Faces on Faith: Ultimate power and hope in small things
These days most everybody gets forwarded e-mails. You know, the cute story, the funny joke, the political rant, the stunning photograph … things your friends think you’ll enjoy. Sometimes you read them; sometimes you hit the delete button and send them into cyberspace.
When a forwarded e-mail comes from a parishioner, I usually take time to look at it. I find it keeps me in touch with what’s important to the men and women I serve – or at least what they think is funny! I take even more seriously, though, the clipped out magazine and newspaper articles folks hand me after church services or leave on my desk. And most significant of all are the books people give me. Sometimes such things reflect my known interests, but often they speak of something that is a part of the donor’s life as well.
It’s a Monday morning as I write this, and I’ve been looking over my desk and the items I’ve accumulated recently. It’s an eclectic mix!
There is a very thick volume called Redefining Health Care. It’s written by Michael Porter and Elizabeth Olmstead Teisberg, and was given to me by a parishioner who is a retired physician. He and I share a deep concern that the needs of all people be met when it comes to medical care.
There’s an article clipped out of Friday’s Wall Street Journal. It’s all about the role of mental illness in the lives of America’s children.The parishioner who passed it along frequently gives me articles and the like.She is well read, and vitally concerned about a variety of social issues. Which makes sense – she’s a retired social worker!
Anther parishioner has been doing some downsizing, and found in her collection of books a volume from 1939 titled The Growth of Lincoln’s Faith by Harlan Hoyt Horner. I’m teaching a course at the moment on the religious life of our presidents over the centuries and she thought I might find it helpful! I have!
Our church organist knows I love the music of J S. Bach (as does he.) He shared a piece from the journal of the American Guild of Organists called “The Spiritual Power of Bach’s Organ Music in Japan.” It turns out the old German Baroque master is a hit in Japan! Imagine!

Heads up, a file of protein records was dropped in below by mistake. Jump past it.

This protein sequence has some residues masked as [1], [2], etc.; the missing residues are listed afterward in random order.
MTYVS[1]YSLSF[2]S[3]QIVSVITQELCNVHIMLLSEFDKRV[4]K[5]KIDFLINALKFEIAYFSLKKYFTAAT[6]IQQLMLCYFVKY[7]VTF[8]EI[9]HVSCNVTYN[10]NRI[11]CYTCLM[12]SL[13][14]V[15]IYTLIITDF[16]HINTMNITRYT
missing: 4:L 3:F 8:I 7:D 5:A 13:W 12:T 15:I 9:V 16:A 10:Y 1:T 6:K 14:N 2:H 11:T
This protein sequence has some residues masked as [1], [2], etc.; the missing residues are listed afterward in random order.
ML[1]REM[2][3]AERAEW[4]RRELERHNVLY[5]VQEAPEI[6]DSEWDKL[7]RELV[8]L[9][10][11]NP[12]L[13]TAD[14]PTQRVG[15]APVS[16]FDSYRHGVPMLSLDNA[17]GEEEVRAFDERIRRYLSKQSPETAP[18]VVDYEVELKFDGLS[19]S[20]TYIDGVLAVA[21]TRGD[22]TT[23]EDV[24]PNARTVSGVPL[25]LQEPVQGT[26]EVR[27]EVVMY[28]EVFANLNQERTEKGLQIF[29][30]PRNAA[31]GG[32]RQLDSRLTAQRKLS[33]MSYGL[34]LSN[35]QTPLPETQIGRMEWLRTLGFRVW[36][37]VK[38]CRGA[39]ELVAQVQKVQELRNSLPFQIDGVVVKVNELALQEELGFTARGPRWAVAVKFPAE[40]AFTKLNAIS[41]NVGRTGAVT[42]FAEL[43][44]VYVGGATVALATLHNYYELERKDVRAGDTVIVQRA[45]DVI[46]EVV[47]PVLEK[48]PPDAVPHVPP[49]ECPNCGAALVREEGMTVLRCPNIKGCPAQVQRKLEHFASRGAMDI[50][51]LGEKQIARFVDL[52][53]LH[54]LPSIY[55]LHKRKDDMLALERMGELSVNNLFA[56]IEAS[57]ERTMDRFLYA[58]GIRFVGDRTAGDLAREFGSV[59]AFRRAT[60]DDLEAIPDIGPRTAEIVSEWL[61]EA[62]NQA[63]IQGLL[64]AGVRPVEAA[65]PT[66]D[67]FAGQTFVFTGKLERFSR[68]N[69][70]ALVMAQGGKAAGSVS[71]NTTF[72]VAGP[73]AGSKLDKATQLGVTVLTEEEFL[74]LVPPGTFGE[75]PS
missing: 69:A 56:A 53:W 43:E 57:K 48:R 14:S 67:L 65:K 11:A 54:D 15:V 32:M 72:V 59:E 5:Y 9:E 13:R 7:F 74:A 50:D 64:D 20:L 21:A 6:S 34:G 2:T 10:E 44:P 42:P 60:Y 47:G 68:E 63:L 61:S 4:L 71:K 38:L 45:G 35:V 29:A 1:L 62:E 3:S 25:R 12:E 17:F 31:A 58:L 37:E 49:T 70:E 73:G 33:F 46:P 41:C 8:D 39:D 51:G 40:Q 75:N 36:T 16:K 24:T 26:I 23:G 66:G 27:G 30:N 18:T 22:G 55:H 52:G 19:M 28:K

A seasonal couple who used to live in the same town I came from up north, and who are now parishioners here in Florida for a good part of the year, took a course I taught last year on various views of creation – ranging from creationism to evolution. A friend of theirs who is an Episcopalian priest wrote a volume called Bridges: Reconnecting Science and Faith. They gave me a copy, with a lovely inscription. I’m sure I’ll learn something as I read it.
Finally, a returning snowbird from Massachusetts shares my longstanding love of the Boston Red Sox. Which means she also shares my frustration this year as the boys from Beantown really blew it! She clipped a couple of articles from the Cape Cod Times, one about Fenway Park and the other titled “Wait ’til next year” that she thought might my soothe my soul. They did.
Health care and mental illness, history and music, science and baseball, religion and faith .. so what do my parishioners really care about? They care about the world on so many fronts and in so many ways! And it is my privilege to share life with each of them.
And those forwarded e-mails, those articles and books, they aren’t just bits of information, they are important reminders of the many ways we are connected to one another.